Who is Madeline’s Madeline?

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The Tension of Madeline
Madeline’s Madeline is an experimental film by Josephine Decker. The film explores a young girl, Madeline’s (Helena Howard), tumultuous relationship with a physical theatre troupe and with the two mother figures in her life: Regina (Miranda July), her birth mother, and Evangeline (Molly Parker), her troupe leader.
Madeline’s Madeline is an exercise in tension. It explores the interplays of tension and release in personal reality, which exude beyond the film – becoming, very much, a movie on anxieties.
Watching it, I felt my own fingers tighten. My eyes quivered with awkwardness, as Madeline attempted to hold a conversation with other characters on the screen. A transition sound chosen towards the end of the film was a literal exhalation of breath. Sigh.

It might be easy to pin the film’s unpredictability upon the titular female lead, Madeline. But is that tension manufactured in the psyche of the character? Madeline expresses herself to others through her acting in a New York troupe; however, the constant shifts in cinematic perspective leave us unable to even grip onto that conclusion confidently. The fact is, although we suspect that we are seeing the film’s world only through Madeline’s eyes and that she is an unreliable narrator, given her volatile mental health, this is perhaps too simple analysis. The narrative of the film is in itself unreliable, formed not as a line, but as a spiral, dipping into fever dreams backed by an almost religious soundtrack of drumming and banal car rides. And then suddenly everything screeches to a halt, with a flash of emotional or physical violence.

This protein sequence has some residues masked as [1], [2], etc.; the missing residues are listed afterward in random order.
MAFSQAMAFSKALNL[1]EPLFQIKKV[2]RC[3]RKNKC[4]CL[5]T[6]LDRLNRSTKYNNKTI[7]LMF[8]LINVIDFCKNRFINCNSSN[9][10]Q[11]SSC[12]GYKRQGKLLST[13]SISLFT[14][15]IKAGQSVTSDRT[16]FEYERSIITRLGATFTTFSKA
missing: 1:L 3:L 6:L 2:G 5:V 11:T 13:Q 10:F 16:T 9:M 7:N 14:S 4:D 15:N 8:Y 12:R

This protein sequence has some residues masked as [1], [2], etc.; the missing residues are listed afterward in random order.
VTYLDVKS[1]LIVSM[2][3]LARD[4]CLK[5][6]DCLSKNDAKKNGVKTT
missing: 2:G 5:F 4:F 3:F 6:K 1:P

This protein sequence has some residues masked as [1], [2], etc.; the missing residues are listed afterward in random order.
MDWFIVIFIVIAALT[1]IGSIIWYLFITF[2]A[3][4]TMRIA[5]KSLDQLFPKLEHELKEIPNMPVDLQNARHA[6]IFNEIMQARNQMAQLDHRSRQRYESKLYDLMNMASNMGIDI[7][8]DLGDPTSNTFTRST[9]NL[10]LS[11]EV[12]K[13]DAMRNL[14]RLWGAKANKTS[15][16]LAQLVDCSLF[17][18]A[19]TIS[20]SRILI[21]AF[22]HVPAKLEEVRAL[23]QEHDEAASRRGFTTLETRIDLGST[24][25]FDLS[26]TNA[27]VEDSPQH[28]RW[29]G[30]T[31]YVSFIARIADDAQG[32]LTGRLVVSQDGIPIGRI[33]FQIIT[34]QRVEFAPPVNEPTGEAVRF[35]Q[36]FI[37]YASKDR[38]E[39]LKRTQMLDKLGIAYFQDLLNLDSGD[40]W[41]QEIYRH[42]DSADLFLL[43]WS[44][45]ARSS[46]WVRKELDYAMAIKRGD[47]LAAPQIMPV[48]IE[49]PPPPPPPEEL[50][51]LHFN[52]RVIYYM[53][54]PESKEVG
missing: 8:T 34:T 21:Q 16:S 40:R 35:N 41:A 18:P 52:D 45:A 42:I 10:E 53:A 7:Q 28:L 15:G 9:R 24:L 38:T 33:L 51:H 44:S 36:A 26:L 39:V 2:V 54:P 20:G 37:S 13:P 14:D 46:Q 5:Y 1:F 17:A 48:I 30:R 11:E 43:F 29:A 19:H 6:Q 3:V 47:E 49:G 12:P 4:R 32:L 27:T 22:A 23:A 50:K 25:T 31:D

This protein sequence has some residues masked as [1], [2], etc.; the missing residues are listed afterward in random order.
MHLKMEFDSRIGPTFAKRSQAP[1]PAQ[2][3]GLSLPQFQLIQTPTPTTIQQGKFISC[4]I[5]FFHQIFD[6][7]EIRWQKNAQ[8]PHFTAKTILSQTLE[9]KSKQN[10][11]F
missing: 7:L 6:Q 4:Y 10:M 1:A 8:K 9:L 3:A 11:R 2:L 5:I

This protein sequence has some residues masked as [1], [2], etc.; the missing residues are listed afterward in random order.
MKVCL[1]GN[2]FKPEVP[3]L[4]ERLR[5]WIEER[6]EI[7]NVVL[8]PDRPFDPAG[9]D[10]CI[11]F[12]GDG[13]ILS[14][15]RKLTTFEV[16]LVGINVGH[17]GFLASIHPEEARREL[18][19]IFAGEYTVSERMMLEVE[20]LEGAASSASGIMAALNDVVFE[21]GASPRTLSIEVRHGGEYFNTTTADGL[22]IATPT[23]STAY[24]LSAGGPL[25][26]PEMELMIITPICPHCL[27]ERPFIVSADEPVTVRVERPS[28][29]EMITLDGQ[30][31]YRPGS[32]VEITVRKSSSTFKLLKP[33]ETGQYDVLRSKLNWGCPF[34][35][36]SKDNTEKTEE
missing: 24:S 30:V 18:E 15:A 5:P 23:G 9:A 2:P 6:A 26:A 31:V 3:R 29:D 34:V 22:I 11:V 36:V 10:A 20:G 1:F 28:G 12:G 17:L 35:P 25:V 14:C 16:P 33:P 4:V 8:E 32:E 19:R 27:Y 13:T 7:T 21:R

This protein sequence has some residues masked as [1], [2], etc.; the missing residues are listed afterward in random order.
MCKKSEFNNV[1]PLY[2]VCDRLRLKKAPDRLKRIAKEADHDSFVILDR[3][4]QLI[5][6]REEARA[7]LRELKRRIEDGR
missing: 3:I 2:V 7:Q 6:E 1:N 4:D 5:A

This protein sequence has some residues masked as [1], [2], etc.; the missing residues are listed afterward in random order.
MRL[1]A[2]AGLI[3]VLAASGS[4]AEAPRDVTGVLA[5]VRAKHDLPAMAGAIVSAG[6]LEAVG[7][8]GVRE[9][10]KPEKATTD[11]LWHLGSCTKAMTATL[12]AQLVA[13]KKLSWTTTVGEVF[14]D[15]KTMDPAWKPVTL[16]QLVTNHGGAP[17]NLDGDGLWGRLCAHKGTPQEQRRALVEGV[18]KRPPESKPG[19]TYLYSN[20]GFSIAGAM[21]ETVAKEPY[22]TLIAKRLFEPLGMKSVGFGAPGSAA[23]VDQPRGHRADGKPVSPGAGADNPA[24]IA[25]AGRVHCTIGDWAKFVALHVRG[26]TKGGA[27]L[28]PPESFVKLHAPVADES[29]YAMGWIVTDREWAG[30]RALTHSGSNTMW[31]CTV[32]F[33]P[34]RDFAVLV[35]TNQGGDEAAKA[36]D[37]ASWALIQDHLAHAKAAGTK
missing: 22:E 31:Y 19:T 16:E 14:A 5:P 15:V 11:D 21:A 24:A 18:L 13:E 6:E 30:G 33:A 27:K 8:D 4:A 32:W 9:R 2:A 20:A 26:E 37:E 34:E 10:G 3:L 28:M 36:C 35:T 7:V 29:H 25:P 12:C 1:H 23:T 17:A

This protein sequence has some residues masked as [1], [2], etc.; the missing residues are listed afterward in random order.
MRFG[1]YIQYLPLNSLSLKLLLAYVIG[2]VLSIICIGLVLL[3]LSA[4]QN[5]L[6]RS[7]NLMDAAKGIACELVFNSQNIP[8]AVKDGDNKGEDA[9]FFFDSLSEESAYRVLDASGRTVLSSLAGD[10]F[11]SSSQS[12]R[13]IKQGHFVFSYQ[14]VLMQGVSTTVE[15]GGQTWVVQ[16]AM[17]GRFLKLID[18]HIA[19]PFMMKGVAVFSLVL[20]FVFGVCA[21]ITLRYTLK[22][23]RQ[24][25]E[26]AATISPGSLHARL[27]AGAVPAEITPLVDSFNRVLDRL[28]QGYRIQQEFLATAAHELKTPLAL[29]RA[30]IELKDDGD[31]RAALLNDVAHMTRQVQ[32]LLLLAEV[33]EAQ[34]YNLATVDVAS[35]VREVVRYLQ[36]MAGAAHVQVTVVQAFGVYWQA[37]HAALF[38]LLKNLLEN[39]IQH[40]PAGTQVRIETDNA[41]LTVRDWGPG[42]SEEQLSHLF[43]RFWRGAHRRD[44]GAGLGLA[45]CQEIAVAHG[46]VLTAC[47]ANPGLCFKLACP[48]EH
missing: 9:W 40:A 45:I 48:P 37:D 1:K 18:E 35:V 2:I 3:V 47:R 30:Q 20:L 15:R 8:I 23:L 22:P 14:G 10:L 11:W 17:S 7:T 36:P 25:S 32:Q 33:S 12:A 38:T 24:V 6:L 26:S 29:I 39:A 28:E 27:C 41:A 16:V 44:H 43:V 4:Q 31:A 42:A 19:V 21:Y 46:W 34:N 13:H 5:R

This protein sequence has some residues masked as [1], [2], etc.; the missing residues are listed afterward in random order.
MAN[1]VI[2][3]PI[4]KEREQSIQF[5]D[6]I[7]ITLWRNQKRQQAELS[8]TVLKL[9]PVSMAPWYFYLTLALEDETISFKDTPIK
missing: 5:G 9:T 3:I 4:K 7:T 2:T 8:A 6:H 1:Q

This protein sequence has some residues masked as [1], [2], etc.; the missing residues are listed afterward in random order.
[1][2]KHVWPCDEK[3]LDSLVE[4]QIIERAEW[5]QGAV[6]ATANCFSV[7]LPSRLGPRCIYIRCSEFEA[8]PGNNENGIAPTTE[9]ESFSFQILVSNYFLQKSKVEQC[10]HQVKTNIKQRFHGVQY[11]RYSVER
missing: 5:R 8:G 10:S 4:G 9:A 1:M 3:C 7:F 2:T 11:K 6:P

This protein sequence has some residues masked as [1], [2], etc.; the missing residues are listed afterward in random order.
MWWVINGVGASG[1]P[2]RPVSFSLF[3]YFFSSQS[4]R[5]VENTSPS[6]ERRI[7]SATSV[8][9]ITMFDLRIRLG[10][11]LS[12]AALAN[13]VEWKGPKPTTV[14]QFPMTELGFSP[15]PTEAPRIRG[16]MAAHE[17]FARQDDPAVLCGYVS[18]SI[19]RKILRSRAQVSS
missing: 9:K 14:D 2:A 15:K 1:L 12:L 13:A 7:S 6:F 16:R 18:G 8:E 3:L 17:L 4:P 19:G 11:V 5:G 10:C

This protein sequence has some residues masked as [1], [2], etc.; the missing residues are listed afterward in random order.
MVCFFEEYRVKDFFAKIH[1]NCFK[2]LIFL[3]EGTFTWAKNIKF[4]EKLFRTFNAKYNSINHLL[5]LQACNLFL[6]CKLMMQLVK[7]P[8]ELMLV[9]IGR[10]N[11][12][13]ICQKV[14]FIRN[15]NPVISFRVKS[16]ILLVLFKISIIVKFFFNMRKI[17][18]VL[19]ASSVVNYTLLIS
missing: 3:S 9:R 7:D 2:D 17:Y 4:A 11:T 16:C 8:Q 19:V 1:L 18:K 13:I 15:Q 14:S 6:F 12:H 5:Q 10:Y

The Exploitation of Madeline
Helena Howard, the lead actress, vibrates with charisma, because although she underacts during scenes of quotidian reality, her eyes always burn with meaning. It’s impossible not to be captivated. The other characters around her are similarly enraptured; the camera appears to caress Madeline’s skin and hair, in a mimicry of their own gazes. There’s a sensuality in the way that camera lingers on Madeline, in a way that’s not quite hungry, but not so innocent either. The gaze wants to consume her.

Perhaps Madeline’s birth mother Regina wants to reabsorb her out-of-control daughter. The very first scene reimagines Madeline as a newborn. We see how love and care is twisted in the movie to more closely resemble a parasitic assimilation. Her mother’s attention towards Madeline initially appears to be almost in spite of Madeline’s defensive and cruel attitude towards her; however, the audience begins to feel a creeping sensation of maternal actions becoming an assault of a different kind. We suspect Madeline’s mother is not so innocent. As we brush past this feeling of unease, we are still unable to ever resolve it. The film leaves us with many lingering questions on their relationship. There are hints, allusions, and intuitions that are never completely explained.